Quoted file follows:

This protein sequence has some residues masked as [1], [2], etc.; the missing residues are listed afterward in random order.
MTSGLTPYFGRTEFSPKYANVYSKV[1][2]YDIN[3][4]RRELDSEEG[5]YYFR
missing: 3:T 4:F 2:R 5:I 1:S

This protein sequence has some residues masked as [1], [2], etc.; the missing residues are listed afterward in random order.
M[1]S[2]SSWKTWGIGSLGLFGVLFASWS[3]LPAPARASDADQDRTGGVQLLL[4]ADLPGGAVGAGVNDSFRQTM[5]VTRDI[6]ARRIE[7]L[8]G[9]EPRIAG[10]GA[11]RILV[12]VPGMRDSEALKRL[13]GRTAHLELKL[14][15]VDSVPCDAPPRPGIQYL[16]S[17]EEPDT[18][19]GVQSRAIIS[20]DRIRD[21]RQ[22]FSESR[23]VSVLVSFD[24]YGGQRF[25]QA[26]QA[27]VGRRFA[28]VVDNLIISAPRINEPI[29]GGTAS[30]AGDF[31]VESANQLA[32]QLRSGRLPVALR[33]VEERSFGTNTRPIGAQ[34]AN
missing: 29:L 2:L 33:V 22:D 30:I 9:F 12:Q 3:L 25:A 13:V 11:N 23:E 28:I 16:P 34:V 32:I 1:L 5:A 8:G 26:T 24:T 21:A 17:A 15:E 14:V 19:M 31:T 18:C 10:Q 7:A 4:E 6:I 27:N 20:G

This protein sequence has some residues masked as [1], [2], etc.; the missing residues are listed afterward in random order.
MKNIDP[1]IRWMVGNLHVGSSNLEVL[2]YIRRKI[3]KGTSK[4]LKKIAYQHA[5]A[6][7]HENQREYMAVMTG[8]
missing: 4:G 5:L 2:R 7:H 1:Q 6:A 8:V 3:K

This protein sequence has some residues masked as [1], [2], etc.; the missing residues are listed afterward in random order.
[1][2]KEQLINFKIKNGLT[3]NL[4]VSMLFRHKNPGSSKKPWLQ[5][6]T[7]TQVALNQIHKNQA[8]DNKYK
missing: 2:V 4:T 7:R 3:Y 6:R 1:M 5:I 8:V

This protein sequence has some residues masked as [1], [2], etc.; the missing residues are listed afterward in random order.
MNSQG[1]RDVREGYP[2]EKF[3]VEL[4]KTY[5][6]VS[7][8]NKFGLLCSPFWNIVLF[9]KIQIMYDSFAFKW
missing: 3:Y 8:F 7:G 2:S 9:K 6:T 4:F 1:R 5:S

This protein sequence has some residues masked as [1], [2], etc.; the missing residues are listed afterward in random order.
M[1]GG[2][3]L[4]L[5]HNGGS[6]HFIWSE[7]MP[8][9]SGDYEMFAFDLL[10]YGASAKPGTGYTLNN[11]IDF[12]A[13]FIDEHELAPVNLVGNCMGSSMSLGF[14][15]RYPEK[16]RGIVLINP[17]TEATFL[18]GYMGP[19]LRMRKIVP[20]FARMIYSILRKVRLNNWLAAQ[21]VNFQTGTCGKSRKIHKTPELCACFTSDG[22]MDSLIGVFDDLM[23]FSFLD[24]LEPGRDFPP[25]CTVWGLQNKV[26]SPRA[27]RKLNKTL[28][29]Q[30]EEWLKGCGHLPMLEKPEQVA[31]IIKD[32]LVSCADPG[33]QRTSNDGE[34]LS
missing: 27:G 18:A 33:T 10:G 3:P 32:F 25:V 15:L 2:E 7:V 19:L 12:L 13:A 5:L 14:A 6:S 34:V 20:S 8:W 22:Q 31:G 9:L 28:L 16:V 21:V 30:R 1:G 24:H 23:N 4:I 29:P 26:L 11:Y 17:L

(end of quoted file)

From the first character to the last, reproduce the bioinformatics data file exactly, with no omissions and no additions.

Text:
This protein sequence has some residues masked as [1], [2], etc.; the missing residues are listed afterward in random order.
MTSGLTPYFGRTEFSPKYANVYSKV[1][2]YDIN[3][4]RRELDSEEG[5]YYFR
missing: 3:T 4:F 2:R 5:I 1:S

This protein sequence has some residues masked as [1], [2], etc.; the missing residues are listed afterward in random order.
M[1]S[2]SSWKTWGIGSLGLFGVLFASWS[3]LPAPARASDADQDRTGGVQLLL[4]ADLPGGAVGAGVNDSFRQTM[5]VTRDI[6]ARRIE[7]L[8]G[9]EPRIAG[10]GA[11]RILV[12]VPGMRDSEALKRL[13]GRTAHLELKL[14][15]VDSVPCDAPPRPGIQYL[16]S[17]EEPDT[18][19]GVQSRAIIS[20]DRIRD[21]RQ[22]FSESR[23]VSVLVSFD[24]YGGQRF[25]QA[26]QA[27]VGRRFA[28]VVDNLIISAPRINEPI[29]GGTAS[30]AGDF[31]VESANQLA[32]QLRSGRLPVALR[33]VEERSFGTNTRPIGAQ[34]AN
missing: 29:L 2:L 33:V 22:D 30:I 9:F 12:Q 3:L 25:A 13:V 11:N 23:E 28:I 16:P 34:V 32:I 1:L 5:A 8:G 26:T 24:T 21:A 17:A 15:E 14:V 19:M 31:T 18:C 10:Q 7:A 4:E 6:I 27:N 20:G

This protein sequence has some residues masked as [1], [2], etc.; the missing residues are listed afterward in random order.
MKNIDP[1]IRWMVGNLHVGSSNLEVL[2]YIRRKI[3]KGTSK[4]LKKIAYQHA[5]A[6][7]HENQREYMAVMTG[8]
missing: 4:G 5:L 2:R 7:H 1:Q 6:A 8:V 3:K

This protein sequence has some residues masked as [1], [2], etc.; the missing residues are listed afterward in random order.
[1][2]KEQLINFKIKNGLT[3]NL[4]VSMLFRHKNPGSSKKPWLQ[5][6]T[7]TQVALNQIHKNQA[8]DNKYK
missing: 2:V 4:T 7:R 3:Y 6:R 1:M 5:I 8:V

This protein sequence has some residues masked as [1], [2], etc.; the missing residues are listed afterward in random order.
MNSQG[1]RDVREGYP[2]EKF[3]VEL[4]KTY[5][6]VS[7][8]NKFGLLCSPFWNIVLF[9]KIQIMYDSFAFKW
missing: 3:Y 8:F 7:G 2:S 9:K 6:T 4:F 1:R 5:S

This protein sequence has some residues masked as [1], [2], etc.; the missing residues are listed afterward in random order.
M[1]GG[2][3]L[4]L[5]HNGGS[6]HFIWSE[7]MP[8][9]SGDYEMFAFDLL[10]YGASAKPGTGYTLNN[11]IDF[12]A[13]FIDEHELAPVNLVGNCMGSSMSLGF[14][15]RYPEK[16]RGIVLINP[17]TEATFL[18]GYMGP[19]LRMRKIVP[20]FARMIYSILRKVRLNNWLAAQ[21]VNFQTGTCGKSRKIHKTPELCACFTSDG[22]MDSLIGVFDDLM[23]FSFLD[24]LEPGRDFPP[25]CTVWGLQNKV[26]SPRA[27]RKLNKTL[28][29]Q[30]EEWLKGCGHLPMLEKPEQVA[31]IIKD[32]LVSCADPG[33]QRTSNDGE[34]LS
missing: 27:G 18:A 33:T 10:G 3:P 32:F 25:V 15:L 2:E 7:V 19:L 12:L 13:A 5:L 14:A 6:S 34:V 20:S 8:W 22:Q 31:G 9:L 28:L 16:V 21:V 30:R 1:G 24:H 23:N 4:I 29:P 26:L 11:Y 17:L